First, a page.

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British Skewbald and Piebald Association classes got Hickstead off to a flying financial start. I worked out that with more than 250 entries, these classes garnered revenue of around £34,000, so the decision to give the society a full day in the schedule continues to pay off.

However, I’d like to see some tweaks. The ride judge had to ride more than 90 horses — she did a great job, but it’s too much for one person. Retraining of Racehorses stipulates that when there are more than 20 entries in a class, there should be two ride judges who ride alternately.

This could cut class running times by a third, and as long as you have good ride judges — which is always the case here — each horse will be fairly assessed. Another way to save time would be for classes in which a ridden show is required to have a simple set show lasting no more than one-and-a-half minutes rather than a freestyle show.

Huge improvements

This really was showing on a grand scale. There were more than 1,800 horses in the showing classes, with some competing in more than one.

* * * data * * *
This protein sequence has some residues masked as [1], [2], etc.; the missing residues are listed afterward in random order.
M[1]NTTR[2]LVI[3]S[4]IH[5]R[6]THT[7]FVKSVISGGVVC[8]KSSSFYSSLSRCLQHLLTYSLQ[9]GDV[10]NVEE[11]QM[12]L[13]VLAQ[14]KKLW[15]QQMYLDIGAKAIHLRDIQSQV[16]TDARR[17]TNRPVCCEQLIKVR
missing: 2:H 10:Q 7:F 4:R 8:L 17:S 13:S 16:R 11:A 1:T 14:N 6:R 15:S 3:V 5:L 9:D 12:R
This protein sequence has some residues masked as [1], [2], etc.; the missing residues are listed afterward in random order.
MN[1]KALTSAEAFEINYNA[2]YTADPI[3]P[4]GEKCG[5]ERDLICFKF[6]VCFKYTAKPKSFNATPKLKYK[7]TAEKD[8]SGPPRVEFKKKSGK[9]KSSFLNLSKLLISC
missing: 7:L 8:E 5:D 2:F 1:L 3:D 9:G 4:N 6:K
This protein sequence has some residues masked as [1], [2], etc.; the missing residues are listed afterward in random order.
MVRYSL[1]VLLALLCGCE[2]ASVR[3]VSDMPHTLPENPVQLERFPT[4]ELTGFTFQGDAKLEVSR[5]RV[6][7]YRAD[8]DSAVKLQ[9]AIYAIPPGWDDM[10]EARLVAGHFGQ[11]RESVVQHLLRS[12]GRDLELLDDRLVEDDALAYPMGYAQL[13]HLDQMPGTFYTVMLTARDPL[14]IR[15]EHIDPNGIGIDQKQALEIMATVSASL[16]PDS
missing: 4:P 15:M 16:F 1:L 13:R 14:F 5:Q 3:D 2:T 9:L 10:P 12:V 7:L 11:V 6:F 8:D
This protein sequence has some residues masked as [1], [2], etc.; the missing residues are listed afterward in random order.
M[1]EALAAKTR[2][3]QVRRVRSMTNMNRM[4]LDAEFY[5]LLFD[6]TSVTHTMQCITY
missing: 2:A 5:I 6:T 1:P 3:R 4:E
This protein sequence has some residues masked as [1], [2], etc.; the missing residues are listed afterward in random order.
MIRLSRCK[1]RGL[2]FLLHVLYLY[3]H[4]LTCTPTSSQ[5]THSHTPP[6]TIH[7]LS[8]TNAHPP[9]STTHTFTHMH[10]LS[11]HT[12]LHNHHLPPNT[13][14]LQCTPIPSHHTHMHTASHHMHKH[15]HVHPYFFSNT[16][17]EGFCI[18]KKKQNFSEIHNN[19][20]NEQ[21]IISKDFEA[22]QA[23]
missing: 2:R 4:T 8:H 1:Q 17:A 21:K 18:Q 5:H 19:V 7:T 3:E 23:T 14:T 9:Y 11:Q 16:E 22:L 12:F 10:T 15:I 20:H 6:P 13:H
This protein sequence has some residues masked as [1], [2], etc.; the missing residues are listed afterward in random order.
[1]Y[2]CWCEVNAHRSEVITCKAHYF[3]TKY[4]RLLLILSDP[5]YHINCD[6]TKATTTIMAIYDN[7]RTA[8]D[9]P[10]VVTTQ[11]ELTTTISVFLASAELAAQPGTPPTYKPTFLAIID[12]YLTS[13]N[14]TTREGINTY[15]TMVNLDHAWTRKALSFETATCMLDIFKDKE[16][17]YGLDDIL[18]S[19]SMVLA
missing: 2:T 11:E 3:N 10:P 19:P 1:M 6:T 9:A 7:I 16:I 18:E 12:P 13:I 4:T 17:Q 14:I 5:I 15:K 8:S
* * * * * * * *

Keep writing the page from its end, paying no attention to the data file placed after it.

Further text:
The showground had recovered well from the Derby meeting, though I gather competitors in M&M classes were still unhappy about uneven ground in the River Lawn ring. The Bunn family has spent an enormous amount on improvements and there are more to come.

I used to hate having to come up over the bridge and through the trade stands to ring five, because it was like an obstacle course with pushchairs, dogs, children and all sorts. Now, there are separate purpose-built horse tracks all around the venue, which makes life easier and helps with hacking young horses around the showground.

I can’t understand why more showing societies don’t investigate using Hickstead. For instance, it would be a fantastic venue for the British Show Horse Association spring show.

Hickstead also ticks the boxes by staging so many classes for amateur riders. Some amateurs can and do take on professionals — and sometimes beat us, as happened here — but I know they really value having the amateur sections.

The new hunter weights judging system worked well, too. It removed the predictability and created an atmosphere and spectacle that could end up as good as Dublin show’s.

Maybe there should be three conformation judges as well as three ride judges, just to add to the fun.

Appreciation all round

I also appreciated the way cob class judges Frances Atkinson and Nigel Fuller shook every competitor by the hand and presented the rosettes. It made you appreciate the moment even more.

Finally, everyone who competed owes a big thank you to the stewards and officials who give their time for nothing. The stewards are always helpful and polite and I was sorry to hear of isolated incidents of rude riders.

Just remember, we couldn’t do it without them.

Ref: Horse & Hound; 4 August 2016